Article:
The purpose of this study was to compare the kinematics of kuzushi/tsukuri (KT) phases of the harai-goshi throw under competitive and non-competitive conditions. A third degree black belt subject served as the tori (thrower) for both conditions. Two black belt participants ranked as first degree and fourth degree served as the uke (faller) for the competitive and non-competitive conditions, respectively. Two video cameras (JVC 60 Hz) and a three dimensional motion analysis system (Vicon-Peak Performance Technologies, Inc., Englewood, CO) were used to collect and analyze peak velocity for the center of mass (COM) of uke and tori and peak angular velocity of tori's trunk (TAV). Data were smoothed using a 4th order zero lag Butterworth filter with a cut-off frequency set by the Peak software optimization technique. All variables were normalized by time as a percentage of the KT phase. In general, the COM directional velocity patterns were similar between conditions. Uke's defensive efforts during the competitive condition created differences in timing and magnitude of peak COM and TAV velocities. During competition, tori created larger peak COM velocities onto uke which indicated greater throwing power. Peak velocities for tori's COM were larger during the noncompetitive condition since uke's resistance was minimal. Findings of the competitive condition suggested that mediolateral COM movement towards tori's pulling (left) hand can be an ideal set-up movement prior to execution. Tori's TAV was also greater during the competitive condition. Two distinct TAVs were observed, a counterclockwise TAV created by tori turning their hips during the entrance of the throw and a clockwise TAV created by the shoulders turning to complete the 180 degree body turn with the simultaneous leg sweep. It is thought that the counterclockwise rotation aids in producing a pre-stretch of trunk muscles which helps to create greater trunk rotation power.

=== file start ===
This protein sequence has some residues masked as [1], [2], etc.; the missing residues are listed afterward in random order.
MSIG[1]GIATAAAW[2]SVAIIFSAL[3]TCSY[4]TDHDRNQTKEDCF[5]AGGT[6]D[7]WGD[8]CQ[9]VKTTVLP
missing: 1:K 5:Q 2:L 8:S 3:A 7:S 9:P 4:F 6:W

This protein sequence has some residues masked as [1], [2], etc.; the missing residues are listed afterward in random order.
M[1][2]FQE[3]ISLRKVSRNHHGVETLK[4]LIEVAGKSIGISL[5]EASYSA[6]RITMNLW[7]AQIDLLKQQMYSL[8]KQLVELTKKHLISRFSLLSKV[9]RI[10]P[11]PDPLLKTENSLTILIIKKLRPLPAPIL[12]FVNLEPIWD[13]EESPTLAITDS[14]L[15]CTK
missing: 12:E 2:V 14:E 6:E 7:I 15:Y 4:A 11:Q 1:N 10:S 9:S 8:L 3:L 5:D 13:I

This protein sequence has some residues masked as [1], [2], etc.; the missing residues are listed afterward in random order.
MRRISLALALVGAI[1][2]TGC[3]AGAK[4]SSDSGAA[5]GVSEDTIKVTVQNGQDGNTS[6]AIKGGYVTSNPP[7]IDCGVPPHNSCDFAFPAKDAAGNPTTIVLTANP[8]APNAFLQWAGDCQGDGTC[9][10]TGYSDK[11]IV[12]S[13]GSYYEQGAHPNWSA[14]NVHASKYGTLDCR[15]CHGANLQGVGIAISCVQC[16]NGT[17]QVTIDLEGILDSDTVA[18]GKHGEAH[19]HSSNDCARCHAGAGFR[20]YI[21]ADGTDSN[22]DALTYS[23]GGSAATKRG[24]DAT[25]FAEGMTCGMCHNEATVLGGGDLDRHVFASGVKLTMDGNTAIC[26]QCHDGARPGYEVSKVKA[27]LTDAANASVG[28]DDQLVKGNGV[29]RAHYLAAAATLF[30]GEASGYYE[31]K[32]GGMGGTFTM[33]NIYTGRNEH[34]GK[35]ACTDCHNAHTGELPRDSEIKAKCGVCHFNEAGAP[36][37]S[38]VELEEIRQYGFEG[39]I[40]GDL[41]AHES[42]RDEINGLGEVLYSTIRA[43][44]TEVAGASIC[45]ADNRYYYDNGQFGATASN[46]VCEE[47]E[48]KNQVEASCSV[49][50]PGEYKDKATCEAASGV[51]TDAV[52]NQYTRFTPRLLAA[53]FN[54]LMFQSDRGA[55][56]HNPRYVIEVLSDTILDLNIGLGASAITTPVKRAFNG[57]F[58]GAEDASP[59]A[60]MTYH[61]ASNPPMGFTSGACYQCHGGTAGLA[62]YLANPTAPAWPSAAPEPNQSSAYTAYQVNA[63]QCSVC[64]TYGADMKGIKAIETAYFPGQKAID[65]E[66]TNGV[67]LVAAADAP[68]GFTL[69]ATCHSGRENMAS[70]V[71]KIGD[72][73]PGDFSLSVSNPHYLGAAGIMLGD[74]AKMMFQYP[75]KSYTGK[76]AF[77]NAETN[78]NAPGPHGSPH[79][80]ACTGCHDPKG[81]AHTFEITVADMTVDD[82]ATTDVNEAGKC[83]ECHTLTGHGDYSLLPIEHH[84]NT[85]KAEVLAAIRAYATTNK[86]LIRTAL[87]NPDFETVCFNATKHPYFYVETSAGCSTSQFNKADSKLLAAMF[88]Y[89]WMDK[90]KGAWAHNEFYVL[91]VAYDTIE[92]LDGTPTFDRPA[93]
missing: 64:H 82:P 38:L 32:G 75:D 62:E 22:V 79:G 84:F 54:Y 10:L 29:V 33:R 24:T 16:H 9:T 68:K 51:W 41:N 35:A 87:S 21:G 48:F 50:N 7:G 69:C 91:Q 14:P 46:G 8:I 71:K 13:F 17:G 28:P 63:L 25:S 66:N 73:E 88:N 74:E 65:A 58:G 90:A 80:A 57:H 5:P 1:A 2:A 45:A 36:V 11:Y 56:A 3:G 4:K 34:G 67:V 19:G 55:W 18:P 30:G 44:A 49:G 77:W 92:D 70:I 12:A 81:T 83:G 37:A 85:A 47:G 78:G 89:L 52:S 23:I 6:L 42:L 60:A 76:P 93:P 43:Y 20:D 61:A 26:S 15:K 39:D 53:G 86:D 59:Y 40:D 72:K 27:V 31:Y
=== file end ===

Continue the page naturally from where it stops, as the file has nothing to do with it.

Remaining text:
|Number of pages||8|
|Journal||Journal of Sports Science and Medicine|
|Publication status||Published - 2007 Oct 1|
ASJC Scopus subject areas
- Orthopedics and Sports Medicine
- Physical Therapy, Sports Therapy and Rehabilitation